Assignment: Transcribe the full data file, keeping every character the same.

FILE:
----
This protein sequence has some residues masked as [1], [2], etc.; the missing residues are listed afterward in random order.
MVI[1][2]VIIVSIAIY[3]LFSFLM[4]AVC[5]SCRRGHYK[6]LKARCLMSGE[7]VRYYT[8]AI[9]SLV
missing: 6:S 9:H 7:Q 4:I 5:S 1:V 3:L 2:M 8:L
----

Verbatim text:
This protein sequence has some residues masked as [1], [2], etc.; the missing residues are listed afterward in random order.
MVI[1][2]VIIVSIAIY[3]LFSFLM[4]AVC[5]SCRRGHYK[6]LKARCLMSGE[7]VRYYT[8]AI[9]SLV
missing: 6:S 9:H 7:Q 4:I 5:S 1:V 3:L 2:M 8:L